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Profile Information

Gender: Male
Hometown: Puyallup, Washington
Member since: 2001
Number of posts: 57,768

About Me

I truly believe that we will all live in peace and brotherhood someday. And so that I don't lose my faith in humanity, I will live my life as if that day had already happened.

Journal Archives

Adventures In Gastroenteritis, Day Two...


Thank you to everyone who posted a reply on my thread yesterday. I appreciated the company.

*****Birthday Thread For cilla4progess*****

Happy Birthday!

Called in sick today...

I could use some company...

Friday Night Wine-Buzz.

Earlier than usual. Mrs. Aristus is binge-watching Modern Family, so I beat a hasty retreat.


A little under the weather today. Too much vodka last night.

Or not enough...

But after some corned beef, cabbage, potatoes, and a little hair of the dog, I'm feeling right as rain...

Good St. Patrick's Day evening, Loungers!

Friday Night Vodka-Buzz. Ask me anything.

Sorry I'm late. I was at a party hosted by one of Mrs. Aristus's co-workers.

I'm finally off call!

And enjoying myself appropriately...

Mrs. Aristus is on NetFlix re-watching old episodes of 'Friends'.

I looked in on a few scenes, then beat it out of there.

I remembered how awful all six of those people were. Insufferable.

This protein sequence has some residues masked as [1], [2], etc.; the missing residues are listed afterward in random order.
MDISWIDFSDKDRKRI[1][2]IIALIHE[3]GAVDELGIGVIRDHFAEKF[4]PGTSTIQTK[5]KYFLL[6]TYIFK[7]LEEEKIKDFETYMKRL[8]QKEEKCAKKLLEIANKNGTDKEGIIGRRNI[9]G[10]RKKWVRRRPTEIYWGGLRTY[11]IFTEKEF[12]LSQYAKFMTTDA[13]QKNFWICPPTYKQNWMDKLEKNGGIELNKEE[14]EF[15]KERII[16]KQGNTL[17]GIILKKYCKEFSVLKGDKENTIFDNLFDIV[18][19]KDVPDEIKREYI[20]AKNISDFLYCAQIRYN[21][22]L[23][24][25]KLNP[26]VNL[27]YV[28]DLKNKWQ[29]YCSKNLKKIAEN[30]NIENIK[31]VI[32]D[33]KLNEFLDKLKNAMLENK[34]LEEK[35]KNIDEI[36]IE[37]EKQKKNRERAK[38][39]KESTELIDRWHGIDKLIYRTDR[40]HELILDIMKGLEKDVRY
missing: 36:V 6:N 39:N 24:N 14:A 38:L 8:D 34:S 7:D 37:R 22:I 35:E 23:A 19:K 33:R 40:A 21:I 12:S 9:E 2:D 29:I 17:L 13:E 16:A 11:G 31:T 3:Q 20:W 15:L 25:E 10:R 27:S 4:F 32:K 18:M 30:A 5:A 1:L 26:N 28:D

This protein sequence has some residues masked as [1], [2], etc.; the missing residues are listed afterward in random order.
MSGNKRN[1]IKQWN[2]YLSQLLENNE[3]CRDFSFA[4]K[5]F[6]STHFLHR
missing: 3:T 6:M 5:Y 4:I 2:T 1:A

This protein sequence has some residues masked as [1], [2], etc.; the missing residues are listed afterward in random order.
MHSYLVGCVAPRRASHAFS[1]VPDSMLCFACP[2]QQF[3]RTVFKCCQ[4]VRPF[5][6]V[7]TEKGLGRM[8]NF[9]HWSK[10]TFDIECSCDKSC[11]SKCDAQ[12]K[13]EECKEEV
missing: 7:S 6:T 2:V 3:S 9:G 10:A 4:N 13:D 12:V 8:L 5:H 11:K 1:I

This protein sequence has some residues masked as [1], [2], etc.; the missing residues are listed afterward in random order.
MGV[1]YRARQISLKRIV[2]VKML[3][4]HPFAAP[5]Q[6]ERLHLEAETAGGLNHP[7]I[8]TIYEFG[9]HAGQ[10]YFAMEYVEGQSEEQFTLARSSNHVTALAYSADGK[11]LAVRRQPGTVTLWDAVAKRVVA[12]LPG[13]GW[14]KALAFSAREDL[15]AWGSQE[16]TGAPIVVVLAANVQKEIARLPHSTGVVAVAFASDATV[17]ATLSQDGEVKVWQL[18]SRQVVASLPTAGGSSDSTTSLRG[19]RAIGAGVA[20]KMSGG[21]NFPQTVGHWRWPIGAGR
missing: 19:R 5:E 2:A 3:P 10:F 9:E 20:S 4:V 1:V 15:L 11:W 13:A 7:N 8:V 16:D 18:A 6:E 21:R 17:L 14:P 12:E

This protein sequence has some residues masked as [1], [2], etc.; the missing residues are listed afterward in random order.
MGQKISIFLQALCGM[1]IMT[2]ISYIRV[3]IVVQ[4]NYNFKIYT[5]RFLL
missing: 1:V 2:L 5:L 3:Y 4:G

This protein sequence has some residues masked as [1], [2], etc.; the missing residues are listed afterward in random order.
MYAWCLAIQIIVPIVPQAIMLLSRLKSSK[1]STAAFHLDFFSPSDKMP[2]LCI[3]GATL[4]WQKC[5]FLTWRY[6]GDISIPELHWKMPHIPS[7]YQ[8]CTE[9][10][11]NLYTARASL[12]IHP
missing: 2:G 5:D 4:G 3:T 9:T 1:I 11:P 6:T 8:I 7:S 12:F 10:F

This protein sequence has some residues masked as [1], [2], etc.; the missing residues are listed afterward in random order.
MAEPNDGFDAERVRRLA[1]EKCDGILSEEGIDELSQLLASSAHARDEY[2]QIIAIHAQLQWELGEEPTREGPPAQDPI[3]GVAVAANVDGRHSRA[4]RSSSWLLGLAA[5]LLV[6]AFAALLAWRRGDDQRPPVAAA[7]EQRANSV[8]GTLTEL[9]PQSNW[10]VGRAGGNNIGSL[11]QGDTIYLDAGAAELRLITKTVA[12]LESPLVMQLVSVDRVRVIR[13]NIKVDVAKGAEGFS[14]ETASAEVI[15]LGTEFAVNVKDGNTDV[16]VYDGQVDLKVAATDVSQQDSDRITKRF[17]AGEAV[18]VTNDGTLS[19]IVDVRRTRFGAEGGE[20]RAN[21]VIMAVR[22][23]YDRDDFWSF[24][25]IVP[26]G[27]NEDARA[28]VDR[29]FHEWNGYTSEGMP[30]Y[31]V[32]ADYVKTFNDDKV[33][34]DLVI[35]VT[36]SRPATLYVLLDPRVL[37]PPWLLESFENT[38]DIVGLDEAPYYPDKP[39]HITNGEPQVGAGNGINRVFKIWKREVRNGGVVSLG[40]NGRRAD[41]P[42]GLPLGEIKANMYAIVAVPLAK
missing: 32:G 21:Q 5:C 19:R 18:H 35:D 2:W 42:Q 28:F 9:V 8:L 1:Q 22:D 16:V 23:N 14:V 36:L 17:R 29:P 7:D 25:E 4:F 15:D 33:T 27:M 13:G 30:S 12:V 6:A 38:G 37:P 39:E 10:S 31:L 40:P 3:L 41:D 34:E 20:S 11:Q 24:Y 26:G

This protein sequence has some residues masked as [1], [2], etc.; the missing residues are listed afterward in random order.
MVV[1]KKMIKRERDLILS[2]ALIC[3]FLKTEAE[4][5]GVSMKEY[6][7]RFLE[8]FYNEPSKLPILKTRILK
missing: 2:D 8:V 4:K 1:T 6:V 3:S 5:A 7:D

And I remembered why I was never a big fan in the first place.

Arrrrgh! Have you read reports of jail inmates dying of dehydration while in custody?

From the looks of it, a new patient I visited with just now may have been subjected to such treatment while she was in our local county jail.

She was taking a shower in our hygiene center when we heard a moan, and a thud on the floor. My assistant (a woman) ran in to see if she was all right, and found her curled up on the floor, evidently having an anxiety attack. My MA got her covered with a towel, and I came in and did a quick assessment. She was pretty badly dehydrated (heart-rate was off the charts). When she was able to talk, she told me the infirmary at the jail diagnosed her with strep throat, but neglected to treat her.

My team got her cleaned up and dried off, then put her in an exam room. I did a full evaluation including for strep, and prescribed the appropriate treatment. The patient told me that the staff at the jail had cranked the heat in the cellblock and then denied her any form of hydration for a couple of days.

A colleague of mine works down at the jail. I'm going to ask him tomorrow what the hell is going on down there...

If there's such a thing as 'compassion fatigue', I'm having it right now.

As posted on Friday in lieu of a drinking thread, I'm on call this weekend. Actually until next Friday morning.

Yesterday, I got a call from a patient (not one of mine) who stated that he was having suicidal thoughts, and wanted help. He said his wife had just left him, and he was also taking a medication that was making him feel suicidal. I took a look at his chart, and he had definitely been prescribed a medication for which suicidal ideation is a potential side effect.